If you continue without changing your settings, we’ll assume you’re happy to receive all cookies from the BMA website. Find out more about cookies
When you visit any web site, it may store or retrieve information on your browser, mostly in the form of cookies. This information might be about you, your preferences or your device and is mostly used to make the site work as you expect it to. The information does not usually directly identify you, but it can give you a more personalised web experience.
Because we respect your right to privacy, you can choose not to allow some types of cookies. Click on the different category headings to find out more and change our default settings. However, blocking some types of cookies may impact your experience of the site and the services we are able to offer.
These cookies are necessary for the website to function and cannot be switched off in our systems. They are usually only set in response to actions made by you which amount to a request for services, such as setting your privacy preferences, logging in or filling in forms.
You can set your browser to block or alert you about these cookies, but some parts of the site will not then work. These cookies do not store any personally identifiable information.
These cookies are required
These cookies allow us to know which pages are the most and least popular and see how visitors move around the site. All information we collect is anonymous unless you actively provide personal information to us.
If you do not allow these cookies we will not know when you have visited our site, and will not be able to monitor its performance.
These cookies allow a website to remember choices you make (such as your user name, language or the region you're in) and tailor the website to provide enhanced features and content for you.
For example, they can be used to remember certain log-in details, changes you've made to text size, font and other parts of pages that you can customise. They may also be used to provide services you've asked for such as watching a video or commenting on a blog. These cookies may be used to ensure that all our services and communications are relevant to you. The information these cookies collect cannot track your browsing activity on other websites.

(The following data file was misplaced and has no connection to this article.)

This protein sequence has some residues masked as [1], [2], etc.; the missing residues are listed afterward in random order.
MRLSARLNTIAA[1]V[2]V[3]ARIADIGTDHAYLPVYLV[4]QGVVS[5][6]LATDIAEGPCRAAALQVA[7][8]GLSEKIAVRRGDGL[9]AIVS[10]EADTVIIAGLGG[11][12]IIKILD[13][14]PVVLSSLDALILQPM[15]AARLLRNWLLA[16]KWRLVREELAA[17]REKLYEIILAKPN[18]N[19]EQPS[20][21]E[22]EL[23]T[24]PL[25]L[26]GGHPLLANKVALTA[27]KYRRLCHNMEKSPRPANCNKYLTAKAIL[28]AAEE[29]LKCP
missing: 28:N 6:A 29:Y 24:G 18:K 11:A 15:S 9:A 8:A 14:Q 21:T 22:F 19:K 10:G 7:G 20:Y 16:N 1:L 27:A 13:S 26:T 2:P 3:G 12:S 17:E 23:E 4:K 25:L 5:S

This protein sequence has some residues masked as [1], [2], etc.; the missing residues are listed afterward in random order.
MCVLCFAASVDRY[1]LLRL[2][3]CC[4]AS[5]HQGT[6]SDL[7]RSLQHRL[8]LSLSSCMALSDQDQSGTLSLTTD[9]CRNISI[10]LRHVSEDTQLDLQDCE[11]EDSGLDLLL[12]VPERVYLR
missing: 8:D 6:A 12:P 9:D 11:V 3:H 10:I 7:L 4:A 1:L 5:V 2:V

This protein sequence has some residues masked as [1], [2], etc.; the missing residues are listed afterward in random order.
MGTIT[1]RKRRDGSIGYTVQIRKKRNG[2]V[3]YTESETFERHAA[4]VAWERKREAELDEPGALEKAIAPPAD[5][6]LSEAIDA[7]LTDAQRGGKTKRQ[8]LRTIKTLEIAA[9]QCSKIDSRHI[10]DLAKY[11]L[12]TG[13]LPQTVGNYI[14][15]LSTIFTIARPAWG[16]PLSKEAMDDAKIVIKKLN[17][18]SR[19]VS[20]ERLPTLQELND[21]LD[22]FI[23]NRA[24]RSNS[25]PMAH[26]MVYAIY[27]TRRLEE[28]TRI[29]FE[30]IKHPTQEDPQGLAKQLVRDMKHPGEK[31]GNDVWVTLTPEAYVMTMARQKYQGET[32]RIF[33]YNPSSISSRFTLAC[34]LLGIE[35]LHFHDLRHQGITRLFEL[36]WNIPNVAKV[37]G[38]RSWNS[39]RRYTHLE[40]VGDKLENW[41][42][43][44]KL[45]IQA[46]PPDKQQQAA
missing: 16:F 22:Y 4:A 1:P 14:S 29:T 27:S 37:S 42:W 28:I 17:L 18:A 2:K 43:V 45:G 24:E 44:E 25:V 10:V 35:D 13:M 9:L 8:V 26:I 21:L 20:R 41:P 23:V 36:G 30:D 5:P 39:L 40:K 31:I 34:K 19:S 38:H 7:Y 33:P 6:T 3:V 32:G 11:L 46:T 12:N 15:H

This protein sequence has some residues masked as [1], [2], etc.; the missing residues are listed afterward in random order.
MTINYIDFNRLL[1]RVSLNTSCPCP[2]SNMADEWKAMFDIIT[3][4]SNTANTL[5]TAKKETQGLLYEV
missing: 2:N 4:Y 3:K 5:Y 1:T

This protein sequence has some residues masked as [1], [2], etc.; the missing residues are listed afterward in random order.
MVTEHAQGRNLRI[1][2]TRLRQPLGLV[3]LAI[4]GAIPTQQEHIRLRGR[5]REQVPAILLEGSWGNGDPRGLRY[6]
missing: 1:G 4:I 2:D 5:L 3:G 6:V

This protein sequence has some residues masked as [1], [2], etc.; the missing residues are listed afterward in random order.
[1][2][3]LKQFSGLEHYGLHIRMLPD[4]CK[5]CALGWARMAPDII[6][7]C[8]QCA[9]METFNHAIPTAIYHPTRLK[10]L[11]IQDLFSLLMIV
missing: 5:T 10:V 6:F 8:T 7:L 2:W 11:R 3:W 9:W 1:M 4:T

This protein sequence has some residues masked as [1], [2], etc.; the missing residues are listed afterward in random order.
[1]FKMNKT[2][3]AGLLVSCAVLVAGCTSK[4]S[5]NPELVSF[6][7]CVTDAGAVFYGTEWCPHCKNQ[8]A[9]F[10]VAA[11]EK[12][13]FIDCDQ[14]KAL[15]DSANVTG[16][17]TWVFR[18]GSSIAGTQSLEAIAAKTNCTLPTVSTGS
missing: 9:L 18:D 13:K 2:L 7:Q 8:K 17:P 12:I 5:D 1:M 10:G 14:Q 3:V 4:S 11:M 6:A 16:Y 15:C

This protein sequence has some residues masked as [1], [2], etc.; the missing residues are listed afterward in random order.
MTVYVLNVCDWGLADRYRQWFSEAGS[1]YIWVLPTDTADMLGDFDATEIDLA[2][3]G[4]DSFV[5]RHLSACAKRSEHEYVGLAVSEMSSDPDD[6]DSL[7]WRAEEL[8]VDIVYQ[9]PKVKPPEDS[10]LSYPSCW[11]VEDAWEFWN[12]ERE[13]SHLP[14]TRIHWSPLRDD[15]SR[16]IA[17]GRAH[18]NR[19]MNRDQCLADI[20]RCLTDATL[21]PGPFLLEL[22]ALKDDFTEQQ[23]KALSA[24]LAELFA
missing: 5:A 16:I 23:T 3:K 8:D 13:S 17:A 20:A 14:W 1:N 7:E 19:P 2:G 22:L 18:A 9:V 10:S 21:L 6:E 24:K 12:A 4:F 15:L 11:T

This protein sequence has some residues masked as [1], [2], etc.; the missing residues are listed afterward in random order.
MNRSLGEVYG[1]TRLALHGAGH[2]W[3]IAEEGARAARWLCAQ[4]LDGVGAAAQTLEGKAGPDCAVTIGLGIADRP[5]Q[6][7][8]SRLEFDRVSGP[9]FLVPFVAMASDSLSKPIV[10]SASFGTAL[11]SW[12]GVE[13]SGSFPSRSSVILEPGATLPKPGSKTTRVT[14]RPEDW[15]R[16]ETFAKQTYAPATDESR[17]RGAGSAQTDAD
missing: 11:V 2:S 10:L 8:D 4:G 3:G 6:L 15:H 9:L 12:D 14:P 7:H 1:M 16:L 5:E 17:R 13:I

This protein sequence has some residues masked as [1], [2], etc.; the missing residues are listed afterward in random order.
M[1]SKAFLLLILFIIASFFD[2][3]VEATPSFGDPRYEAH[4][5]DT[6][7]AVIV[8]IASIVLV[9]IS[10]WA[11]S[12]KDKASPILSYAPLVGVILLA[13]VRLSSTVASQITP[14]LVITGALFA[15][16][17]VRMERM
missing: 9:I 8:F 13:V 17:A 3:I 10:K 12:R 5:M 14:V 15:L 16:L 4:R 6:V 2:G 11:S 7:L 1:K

Without these cookies, a website cannot remember choices you've previously made or personalise your browsing experience meaning you would have to reset these for every visit. In addition, some functionality may not be available if this category is switched off.
Our websites sometimes integrate with other companies’ sites. For example, we integrate with social networking sites such as Twitter and Facebook, to make it easier for you to share what you have read. These sites place their own cookies on your browser as a result of us including their icons and ‘like’ or ‘share’ buttons on our sites.
The BMA was poised this week to scrutinise new government amendments that could curb NHS trust failure regime powers.
Ministers have indicated they are prepared to row back on sweeping new rules for TSAs (trust special administrators) after intensive lobbying by the BMA and other organisations.
TSAs are appointed to determine the future of failing NHS trusts and foundation trusts under the health service failure regime.
Under proposals in the Care Bill, TSAs would be able to recommend changes to trusts other than the failing one they are overseeing, bypassing the usual consultation process for reconfigurations.
The government inserted the clauses after its attempts to force through changes at Lewisham Hospital, as part of reconfiguring the neighbouring bankrupt South London Healthcare NHS Trust, were defeated twice by the courts last year.
Doctors leaders and other campaigners feared these clauses would allow the health secretary to use the failure regime to bypass the reconfiguration process and redesign services without adequate input from clinicians, commissioners or the public.
The BMA called on the government to amend the clause to safeguard the full consultation process, or remove it entirely.
The government was due to publish fresh amendments to the clause this week, which would require consultation with commissioners, staff and provider trusts.
BMA council chair Mark Porter (pictured above) said: ‘We will be examining the amendments to ensure that they live up to the assurances we have been given.
‘The primary mission of the NHS is patient care. It is vital that NHS reconfiguration is led by clinical evidence and priority; best care is the best way to use resources effectively.’
The Care Bill also introduces social care reform and implements a number of recommendations of the Mid Staffordshire NHS Foundation Trust public inquiry, including a new hospital ratings system and chief inspectors for hospitals, general practice and social care.
Read the BMA Care Bill briefing for the second reading
Care Bill threatens rights and funding, warns BMA
Care Bill to put NHS research on statutory footing